Language and literacy

Helping child learning

Activity: Use a semantic web to engage Aboriginal and Torres Strait Islander students.


Aboriginal and Torres Strait Islander students respond well to verbal activities and often become more engaged when a teacher starts out a lesson with finding out what they know about a certain topic.

This approach is also useful for the teacher, as she or he gets to understand what they already know and this helps with ongoing planning.

One way of doing this is to use ‘semantic webbing’, an approach that is often used to identify the key themes of a reading selection before and after the reading experience. Semantic webbing need not be confined to a reading selection.

At the beginning of learning about a new topic, the teacher asks the students what they know about that topic.

In the Australian curriculum (Year 4) one of the content descriptions is for students to “Understand that Standard Australian English is one of many social dialects used in Australia, and that while it originated in England it has been influenced by many other languages”.

One of the elaborations suggests that students can show they have mastered this by “identifying words used in Standard Australian English that are derived from other languages, including Aboriginal and Torres Strait Islander languages, and determining if the original meaning is reflected in English usage, for example ‘kangaroo’, ‘tsunami’,’ typhoon’, ‘amok’, ‘orang–utan’”.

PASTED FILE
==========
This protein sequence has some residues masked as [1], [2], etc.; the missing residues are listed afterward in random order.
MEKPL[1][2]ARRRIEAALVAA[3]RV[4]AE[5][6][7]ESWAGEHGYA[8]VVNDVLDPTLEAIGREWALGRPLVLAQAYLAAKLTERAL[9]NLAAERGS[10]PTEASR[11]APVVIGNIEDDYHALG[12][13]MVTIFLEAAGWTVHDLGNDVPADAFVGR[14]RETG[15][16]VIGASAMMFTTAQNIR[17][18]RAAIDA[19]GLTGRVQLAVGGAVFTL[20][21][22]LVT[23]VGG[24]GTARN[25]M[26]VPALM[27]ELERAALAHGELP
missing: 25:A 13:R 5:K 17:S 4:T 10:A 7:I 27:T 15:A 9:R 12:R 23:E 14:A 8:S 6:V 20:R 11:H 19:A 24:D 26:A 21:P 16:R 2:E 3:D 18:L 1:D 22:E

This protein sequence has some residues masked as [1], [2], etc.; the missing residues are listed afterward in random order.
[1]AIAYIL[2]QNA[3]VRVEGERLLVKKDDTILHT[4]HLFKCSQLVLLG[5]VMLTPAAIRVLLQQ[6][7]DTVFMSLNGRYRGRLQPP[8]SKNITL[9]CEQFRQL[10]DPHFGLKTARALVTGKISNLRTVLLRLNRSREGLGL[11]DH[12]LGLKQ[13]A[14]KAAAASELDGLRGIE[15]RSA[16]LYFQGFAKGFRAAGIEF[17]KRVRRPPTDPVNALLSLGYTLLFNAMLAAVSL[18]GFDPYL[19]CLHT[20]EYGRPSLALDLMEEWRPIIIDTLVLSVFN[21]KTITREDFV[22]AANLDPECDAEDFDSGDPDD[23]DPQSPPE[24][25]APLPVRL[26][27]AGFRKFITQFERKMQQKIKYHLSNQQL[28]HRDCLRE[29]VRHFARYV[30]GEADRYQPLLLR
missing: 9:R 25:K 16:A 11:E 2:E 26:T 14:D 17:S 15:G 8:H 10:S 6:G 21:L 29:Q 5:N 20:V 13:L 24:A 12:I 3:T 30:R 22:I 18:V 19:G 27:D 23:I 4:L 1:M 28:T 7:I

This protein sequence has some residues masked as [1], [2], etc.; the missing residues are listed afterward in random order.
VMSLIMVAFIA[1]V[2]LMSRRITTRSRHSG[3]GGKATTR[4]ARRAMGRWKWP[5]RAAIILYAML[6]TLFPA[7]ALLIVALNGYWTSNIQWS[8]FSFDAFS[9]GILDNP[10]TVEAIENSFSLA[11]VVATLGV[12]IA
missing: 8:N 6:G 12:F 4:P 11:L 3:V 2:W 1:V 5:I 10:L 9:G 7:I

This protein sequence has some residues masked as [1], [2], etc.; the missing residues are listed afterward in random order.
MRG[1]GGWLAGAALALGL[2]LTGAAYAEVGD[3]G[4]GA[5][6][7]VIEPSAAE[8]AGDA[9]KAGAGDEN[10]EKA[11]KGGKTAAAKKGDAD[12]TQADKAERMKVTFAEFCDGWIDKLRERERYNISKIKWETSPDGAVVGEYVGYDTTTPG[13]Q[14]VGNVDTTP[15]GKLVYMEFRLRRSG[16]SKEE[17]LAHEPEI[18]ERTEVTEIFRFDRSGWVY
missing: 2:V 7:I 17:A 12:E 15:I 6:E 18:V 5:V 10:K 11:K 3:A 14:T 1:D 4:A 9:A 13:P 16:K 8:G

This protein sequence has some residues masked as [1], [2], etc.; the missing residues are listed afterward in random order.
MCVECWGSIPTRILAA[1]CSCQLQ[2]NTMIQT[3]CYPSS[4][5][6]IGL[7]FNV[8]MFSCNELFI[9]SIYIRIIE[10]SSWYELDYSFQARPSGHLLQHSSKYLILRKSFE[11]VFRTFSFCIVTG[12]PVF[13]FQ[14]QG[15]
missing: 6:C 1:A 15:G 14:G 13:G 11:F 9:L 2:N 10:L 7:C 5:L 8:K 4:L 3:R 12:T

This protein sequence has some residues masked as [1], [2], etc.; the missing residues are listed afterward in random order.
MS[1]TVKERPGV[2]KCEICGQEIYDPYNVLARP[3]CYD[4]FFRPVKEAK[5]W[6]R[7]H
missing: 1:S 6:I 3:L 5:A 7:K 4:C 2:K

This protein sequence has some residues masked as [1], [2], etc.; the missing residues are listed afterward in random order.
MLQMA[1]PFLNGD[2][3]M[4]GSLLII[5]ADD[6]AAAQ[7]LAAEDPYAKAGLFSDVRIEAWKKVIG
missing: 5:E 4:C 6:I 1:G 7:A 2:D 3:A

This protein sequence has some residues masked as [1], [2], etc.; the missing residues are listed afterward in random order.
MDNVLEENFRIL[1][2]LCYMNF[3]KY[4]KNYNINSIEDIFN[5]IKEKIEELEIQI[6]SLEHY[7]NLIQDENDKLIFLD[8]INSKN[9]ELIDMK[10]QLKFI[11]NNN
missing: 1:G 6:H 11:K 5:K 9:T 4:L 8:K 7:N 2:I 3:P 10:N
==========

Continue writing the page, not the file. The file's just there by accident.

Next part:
• Find out what our students know about languages, so the teacher, or preferably a student, might put the topic “language” in a circle at the centre of the whiteboard.
  • Students then brainstorm as many associations as possible with the topic.
  • Perhaps one student acts as recorder, or the person who gives the word writes it in a list to the side.
  • The next step then is to discuss and categorise all the words, and connect with lines, making a web of all the ways they are related on the board.
  • The teacher can then guide students towards discussing words used in the SAE language that are derived from other cultures.
  • Students should be asked what they already know about this topic.
  • Ask what they would like to know about the topic.
  • Any questions can be recorded for later, or included as topics for research.

The important aspect of this activity is that students themselves are a resource and collaborate with other students by sharing their own knowledge and previous experiences.

Semantic web example

The semantic web below illustrates what Arrernte children know about merne (plant food).

An example of a semantic web



Weaving the literacy web: creating curriculum based on books children love by Hope Vestergaard is an especially useful resource.

Image: Semantic web; Michael Colbung, University of Adelaide